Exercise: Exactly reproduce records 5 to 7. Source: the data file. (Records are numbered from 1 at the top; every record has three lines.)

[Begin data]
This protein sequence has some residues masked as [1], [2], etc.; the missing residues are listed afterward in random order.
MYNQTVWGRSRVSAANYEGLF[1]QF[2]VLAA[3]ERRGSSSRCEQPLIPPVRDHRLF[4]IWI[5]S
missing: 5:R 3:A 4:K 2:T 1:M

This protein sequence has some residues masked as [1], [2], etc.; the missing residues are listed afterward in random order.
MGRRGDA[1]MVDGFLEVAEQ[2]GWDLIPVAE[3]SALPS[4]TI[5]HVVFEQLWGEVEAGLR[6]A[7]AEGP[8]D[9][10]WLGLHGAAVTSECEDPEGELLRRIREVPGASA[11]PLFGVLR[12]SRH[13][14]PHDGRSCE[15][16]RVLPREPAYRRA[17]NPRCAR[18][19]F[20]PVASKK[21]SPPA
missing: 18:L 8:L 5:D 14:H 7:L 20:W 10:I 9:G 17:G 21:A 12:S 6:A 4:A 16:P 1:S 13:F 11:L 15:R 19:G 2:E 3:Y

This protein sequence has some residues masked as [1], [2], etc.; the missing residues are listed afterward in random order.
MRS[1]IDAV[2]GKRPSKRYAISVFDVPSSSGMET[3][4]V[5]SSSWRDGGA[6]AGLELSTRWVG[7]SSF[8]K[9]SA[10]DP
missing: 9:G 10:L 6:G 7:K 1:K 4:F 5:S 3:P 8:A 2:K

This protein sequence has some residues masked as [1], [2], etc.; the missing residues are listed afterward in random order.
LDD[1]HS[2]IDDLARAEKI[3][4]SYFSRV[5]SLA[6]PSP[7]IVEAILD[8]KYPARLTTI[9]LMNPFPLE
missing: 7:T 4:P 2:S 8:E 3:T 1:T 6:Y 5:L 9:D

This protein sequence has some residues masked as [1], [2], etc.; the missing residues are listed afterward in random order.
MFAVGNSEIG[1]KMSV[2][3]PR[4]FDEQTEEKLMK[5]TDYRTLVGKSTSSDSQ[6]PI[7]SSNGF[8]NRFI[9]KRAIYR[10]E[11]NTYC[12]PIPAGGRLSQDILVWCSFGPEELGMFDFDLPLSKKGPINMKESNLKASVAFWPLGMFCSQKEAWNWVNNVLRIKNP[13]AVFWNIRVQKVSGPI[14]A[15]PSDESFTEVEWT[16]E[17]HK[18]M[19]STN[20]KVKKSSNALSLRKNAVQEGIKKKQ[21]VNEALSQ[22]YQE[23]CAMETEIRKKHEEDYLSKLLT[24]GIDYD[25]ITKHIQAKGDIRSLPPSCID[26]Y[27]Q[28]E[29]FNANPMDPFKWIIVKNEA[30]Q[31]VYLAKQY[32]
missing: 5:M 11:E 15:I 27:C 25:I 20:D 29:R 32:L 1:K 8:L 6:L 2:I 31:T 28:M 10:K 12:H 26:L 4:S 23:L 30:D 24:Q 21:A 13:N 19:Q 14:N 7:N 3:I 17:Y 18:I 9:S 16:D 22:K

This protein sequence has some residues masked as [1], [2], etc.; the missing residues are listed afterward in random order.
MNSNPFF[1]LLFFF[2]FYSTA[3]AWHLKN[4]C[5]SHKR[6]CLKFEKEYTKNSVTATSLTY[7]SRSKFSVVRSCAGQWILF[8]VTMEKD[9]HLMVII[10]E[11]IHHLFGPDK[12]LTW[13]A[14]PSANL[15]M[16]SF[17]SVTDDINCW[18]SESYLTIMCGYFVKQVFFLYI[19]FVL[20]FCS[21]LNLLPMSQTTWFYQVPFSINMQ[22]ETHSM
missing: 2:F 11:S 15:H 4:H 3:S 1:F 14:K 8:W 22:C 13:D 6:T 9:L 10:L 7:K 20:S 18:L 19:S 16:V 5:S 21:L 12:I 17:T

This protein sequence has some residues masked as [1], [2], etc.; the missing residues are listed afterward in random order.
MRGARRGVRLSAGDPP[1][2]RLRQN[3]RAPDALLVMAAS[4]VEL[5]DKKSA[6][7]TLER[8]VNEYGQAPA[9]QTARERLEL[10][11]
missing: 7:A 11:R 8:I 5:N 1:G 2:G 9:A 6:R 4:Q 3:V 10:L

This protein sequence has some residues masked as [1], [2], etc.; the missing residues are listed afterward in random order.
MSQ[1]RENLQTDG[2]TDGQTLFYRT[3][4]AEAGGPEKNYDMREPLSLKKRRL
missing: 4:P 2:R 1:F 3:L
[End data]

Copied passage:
This protein sequence has some residues masked as [1], [2], etc.; the missing residues are listed afterward in random order.
MFAVGNSEIG[1]KMSV[2][3]PR[4]FDEQTEEKLMK[5]TDYRTLVGKSTSSDSQ[6]PI[7]SSNGF[8]NRFI[9]KRAIYR[10]E[11]NTYC[12]PIPAGGRLSQDILVWCSFGPEELGMFDFDLPLSKKGPINMKESNLKASVAFWPLGMFCSQKEAWNWVNNVLRIKNP[13]AVFWNIRVQKVSGPI[14]A[15]PSDESFTEVEWT[16]E[17]HK[18]M[19]STN[20]KVKKSSNALSLRKNAVQEGIKKKQ[21]VNEALSQ[22]YQE[23]CAMETEIRKKHEEDYLSKLLT[24]GIDYD[25]ITKHIQAKGDIRSLPPSCID[26]Y[27]Q[28]E[29]FNANPMDPFKWIIVKNEA[30]Q[31]VYLAKQY[32]
missing: 5:M 11:E 15:I 27:C 25:I 20:D 29:R 32:L 1:K 8:L 6:L 2:I 31:T 28:M 10:K 12:H 26:L 4:S 23:L 30:D 24:Q 21:A 13:N 19:Q 14:N 7:N 3:I 17:Y 18:I 9:S 16:D 22:K

This protein sequence has some residues masked as [1], [2], etc.; the missing residues are listed afterward in random order.
MNSNPFF[1]LLFFF[2]FYSTA[3]AWHLKN[4]C[5]SHKR[6]CLKFEKEYTKNSVTATSLTY[7]SRSKFSVVRSCAGQWILF[8]VTMEKD[9]HLMVII[10]E[11]IHHLFGPDK[12]LTW[13]A[14]PSANL[15]M[16]SF[17]SVTDDINCW[18]SESYLTIMCGYFVKQVFFLYI[19]FVL[20]FCS[21]LNLLPMSQTTWFYQVPFSINMQ[22]ETHSM
missing: 2:F 11:S 15:H 4:H 3:S 1:F 14:K 8:W 22:C 13:D 6:T 9:L 10:L 7:K 20:S 18:L 19:S 16:V 5:S 21:L 12:I 17:T

This protein sequence has some residues masked as [1], [2], etc.; the missing residues are listed afterward in random order.
MRGARRGVRLSAGDPP[1][2]RLRQN[3]RAPDALLVMAAS[4]VEL[5]DKKSA[6][7]TLER[8]VNEYGQAPA[9]QTARERLEL[10][11]
missing: 7:A 11:R 8:I 5:N 1:G 2:G 9:A 6:R 4:Q 3:V 10:L